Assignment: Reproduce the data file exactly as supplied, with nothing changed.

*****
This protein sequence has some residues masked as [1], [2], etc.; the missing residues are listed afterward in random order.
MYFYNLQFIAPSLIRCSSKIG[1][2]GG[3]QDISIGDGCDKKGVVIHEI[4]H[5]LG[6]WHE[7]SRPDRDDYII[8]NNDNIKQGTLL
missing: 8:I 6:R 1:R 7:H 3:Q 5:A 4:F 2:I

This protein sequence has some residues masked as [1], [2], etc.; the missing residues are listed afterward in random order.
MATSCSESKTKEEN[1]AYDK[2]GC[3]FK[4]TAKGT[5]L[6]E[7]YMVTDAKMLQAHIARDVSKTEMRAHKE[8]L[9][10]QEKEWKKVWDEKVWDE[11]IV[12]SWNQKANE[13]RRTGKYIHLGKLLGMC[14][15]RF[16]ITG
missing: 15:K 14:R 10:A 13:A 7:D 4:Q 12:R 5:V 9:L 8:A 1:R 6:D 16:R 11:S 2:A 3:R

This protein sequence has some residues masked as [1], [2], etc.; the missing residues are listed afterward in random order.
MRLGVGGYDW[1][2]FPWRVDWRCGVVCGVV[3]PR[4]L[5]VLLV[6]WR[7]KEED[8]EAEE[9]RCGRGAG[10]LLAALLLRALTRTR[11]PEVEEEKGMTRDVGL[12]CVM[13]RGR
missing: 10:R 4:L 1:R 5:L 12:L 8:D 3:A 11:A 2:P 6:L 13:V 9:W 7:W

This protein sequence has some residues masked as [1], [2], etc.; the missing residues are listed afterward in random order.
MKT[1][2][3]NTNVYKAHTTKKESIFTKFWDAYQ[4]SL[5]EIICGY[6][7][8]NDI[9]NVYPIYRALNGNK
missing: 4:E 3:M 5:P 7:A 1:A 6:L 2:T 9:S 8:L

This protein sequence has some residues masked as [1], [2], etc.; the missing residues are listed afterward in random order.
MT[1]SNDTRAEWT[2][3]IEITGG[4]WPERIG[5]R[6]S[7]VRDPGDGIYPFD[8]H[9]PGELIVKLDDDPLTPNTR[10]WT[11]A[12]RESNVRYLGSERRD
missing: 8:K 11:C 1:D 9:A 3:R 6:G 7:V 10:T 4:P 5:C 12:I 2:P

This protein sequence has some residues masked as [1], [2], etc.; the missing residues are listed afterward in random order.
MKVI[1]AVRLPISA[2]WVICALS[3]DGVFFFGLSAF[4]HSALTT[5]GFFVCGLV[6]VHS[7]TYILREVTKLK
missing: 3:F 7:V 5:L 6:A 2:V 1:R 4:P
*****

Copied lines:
This protein sequence has some residues masked as [1], [2], etc.; the missing residues are listed afterward in random order.
MYFYNLQFIAPSLIRCSSKIG[1][2]GG[3]QDISIGDGCDKKGVVIHEI[4]H[5]LG[6]WHE[7]SRPDRDDYII[8]NNDNIKQGTLL
missing: 8:I 6:R 1:R 7:H 3:Q 5:A 4:F 2:I

This protein sequence has some residues masked as [1], [2], etc.; the missing residues are listed afterward in random order.
MATSCSESKTKEEN[1]AYDK[2]GC[3]FK[4]TAKGT[5]L[6]E[7]YMVTDAKMLQAHIARDVSKTEMRAHKE[8]L[9][10]QEKEWKKVWDEKVWDE[11]IV[12]SWNQKANE[13]RRTGKYIHLGKLLGMC[14][15]RF[16]ITG
missing: 15:K 14:R 10:A 13:A 7:D 4:Q 12:R 5:V 9:L 8:A 1:R 6:D 16:R 11:S 2:A 3:R

This protein sequence has some residues masked as [1], [2], etc.; the missing residues are listed afterward in random order.
MRLGVGGYDW[1][2]FPWRVDWRCGVVCGVV[3]PR[4]L[5]VLLV[6]WR[7]KEED[8]EAEE[9]RCGRGAG[10]LLAALLLRALTRTR[11]PEVEEEKGMTRDVGL[12]CVM[13]RGR
missing: 10:R 4:L 1:R 5:L 12:L 8:D 3:A 11:A 2:P 6:L 13:V 9:W 7:W

This protein sequence has some residues masked as [1], [2], etc.; the missing residues are listed afterward in random order.
MKT[1][2][3]NTNVYKAHTTKKESIFTKFWDAYQ[4]SL[5]EIICGY[6][7][8]NDI[9]NVYPIYRALNGNK
missing: 4:E 3:M 5:P 7:A 1:A 6:L 2:T 9:S 8:L

This protein sequence has some residues masked as [1], [2], etc.; the missing residues are listed afterward in random order.
MT[1]SNDTRAEWT[2][3]IEITGG[4]WPERIG[5]R[6]S[7]VRDPGDGIYPFD[8]H[9]PGELIVKLDDDPLTPNTR[10]WT[11]A[12]RESNVRYLGSERRD
missing: 8:K 11:C 1:D 9:A 3:R 6:G 7:V 10:T 4:P 5:C 12:I 2:P

This protein sequence has some residues masked as [1], [2], etc.; the missing residues are listed afterward in random order.
MKVI[1]AVRLPISA[2]WVICALS[3]DGVFFFGLSAF[4]HSALTT[5]GFFVCGLV[6]VHS[7]TYILREVTKLK
missing: 3:F 7:V 5:L 6:A 2:V 1:R 4:P